Although hindered by a strong SW wind (which caused us to limit the number of nets we opened and to close early as it picked up even more), we still managed to band 54 birds. But you got the feeling that the big pulse of birds that we experienced over the past several days had gone by. In the previous 4 days we banded 704 birds! Not only that but the variety of birds that were simply “around” the site was greatly reduced today. Despite an intensive census and lots of observers, we still managed to pick up only 36 species. But don’t get to thinking the migration is over! There’s another big pulse or two yet to come…..I think.

Ethan trying a Jedi mind trick on this stunning adult male American Goldfinch. Ethan was unsuccessful…..he has a long way to go…. -I. Turjansky

One concern I have though is: what has happened to our American Goldfinches!? In 2012 we banded 440 in September, 623 in October, and an overall total of 1,316. The next year (2013) they ‘crashed’: we got 9, 79, 198 respectively. The population rebuilt over the next couple of years so that in the Fall of 2016 we got 65, 310, 493. And in the Spring of this year we banded an incredible 527! But this Fall we have banded only 3 in September and 18 so far in October. My sense is that they have been decimated by disease. In the Spring we noticed several birds with conjunctivitis and we know that this malady wipes out House Finch populations. As well, there has been some talk of West Nile affecting Ontario birds. At any rate, our goldfinch numbers have crashed again.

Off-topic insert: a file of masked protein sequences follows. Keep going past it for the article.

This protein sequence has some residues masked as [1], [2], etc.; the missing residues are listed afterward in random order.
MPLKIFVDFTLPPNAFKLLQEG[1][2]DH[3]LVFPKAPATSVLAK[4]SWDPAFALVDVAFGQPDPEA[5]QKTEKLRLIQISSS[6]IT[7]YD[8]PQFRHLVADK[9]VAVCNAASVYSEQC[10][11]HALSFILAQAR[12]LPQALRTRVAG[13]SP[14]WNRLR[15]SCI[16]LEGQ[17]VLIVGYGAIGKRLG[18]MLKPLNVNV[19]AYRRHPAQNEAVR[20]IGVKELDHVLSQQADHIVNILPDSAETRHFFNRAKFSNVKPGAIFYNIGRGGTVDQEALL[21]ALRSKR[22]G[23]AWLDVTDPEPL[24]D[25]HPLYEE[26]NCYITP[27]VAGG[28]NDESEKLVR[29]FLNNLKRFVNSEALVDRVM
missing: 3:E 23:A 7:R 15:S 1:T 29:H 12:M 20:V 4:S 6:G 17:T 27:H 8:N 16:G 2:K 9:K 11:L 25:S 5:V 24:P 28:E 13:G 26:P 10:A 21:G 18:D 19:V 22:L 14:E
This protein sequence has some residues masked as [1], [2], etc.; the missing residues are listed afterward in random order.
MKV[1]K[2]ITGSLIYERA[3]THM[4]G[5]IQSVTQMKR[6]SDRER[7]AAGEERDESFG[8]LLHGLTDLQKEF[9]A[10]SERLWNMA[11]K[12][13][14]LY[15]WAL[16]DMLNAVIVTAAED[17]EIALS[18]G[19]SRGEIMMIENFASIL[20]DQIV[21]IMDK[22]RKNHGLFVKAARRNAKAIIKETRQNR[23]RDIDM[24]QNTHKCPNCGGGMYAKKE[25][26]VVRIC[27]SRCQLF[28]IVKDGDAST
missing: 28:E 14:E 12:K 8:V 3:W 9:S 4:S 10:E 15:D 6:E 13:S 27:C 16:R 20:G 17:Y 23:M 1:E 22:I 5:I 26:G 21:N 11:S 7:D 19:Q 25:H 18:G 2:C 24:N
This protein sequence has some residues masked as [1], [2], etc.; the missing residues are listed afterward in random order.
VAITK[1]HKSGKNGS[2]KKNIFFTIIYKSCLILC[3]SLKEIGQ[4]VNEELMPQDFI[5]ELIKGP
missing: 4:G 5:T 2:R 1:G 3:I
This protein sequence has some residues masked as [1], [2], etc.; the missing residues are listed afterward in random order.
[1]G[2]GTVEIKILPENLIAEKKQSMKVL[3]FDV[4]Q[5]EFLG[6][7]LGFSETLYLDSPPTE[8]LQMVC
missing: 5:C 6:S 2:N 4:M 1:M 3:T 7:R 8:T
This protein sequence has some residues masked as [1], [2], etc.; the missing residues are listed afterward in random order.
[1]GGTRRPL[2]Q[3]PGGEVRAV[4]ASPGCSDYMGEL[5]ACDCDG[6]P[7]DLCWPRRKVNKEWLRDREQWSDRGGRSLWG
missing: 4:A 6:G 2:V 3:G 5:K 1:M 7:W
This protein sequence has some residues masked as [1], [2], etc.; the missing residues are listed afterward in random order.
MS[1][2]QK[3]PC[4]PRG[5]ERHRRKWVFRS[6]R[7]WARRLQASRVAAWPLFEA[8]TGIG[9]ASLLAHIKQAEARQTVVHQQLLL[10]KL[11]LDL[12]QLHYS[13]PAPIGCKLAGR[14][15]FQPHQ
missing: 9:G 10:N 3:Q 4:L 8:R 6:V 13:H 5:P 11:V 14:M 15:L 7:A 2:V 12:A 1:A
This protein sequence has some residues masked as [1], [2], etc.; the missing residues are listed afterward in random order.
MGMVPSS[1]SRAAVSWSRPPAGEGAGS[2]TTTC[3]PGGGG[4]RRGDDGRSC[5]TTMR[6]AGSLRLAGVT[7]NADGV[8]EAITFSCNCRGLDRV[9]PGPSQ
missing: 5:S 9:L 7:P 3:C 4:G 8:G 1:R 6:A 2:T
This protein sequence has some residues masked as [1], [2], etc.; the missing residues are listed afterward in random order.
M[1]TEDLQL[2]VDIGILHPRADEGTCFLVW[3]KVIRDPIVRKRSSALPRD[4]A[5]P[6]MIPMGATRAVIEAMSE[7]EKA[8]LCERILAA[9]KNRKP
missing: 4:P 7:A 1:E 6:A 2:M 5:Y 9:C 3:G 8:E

Myrtle Warblers have been moving through in good numbers. -I. Turjansky

I get a kick out of the convolutions that bird nomenclature can take (although I find it very frustrating as well). It was such a pain when Myrtle and Audubon’s Warblers got “lumped” as Yellow-rumped Warblers. I have continued to use “Myrtle” in protest (except when doing this blog – I didn’t want any confusion). But now, evidently, I can go back to using “Myrtle” again. Ethan Gosnell assures me that the “species” will be split back to the old names by the end of the year. The lumpers have become splitters…..again.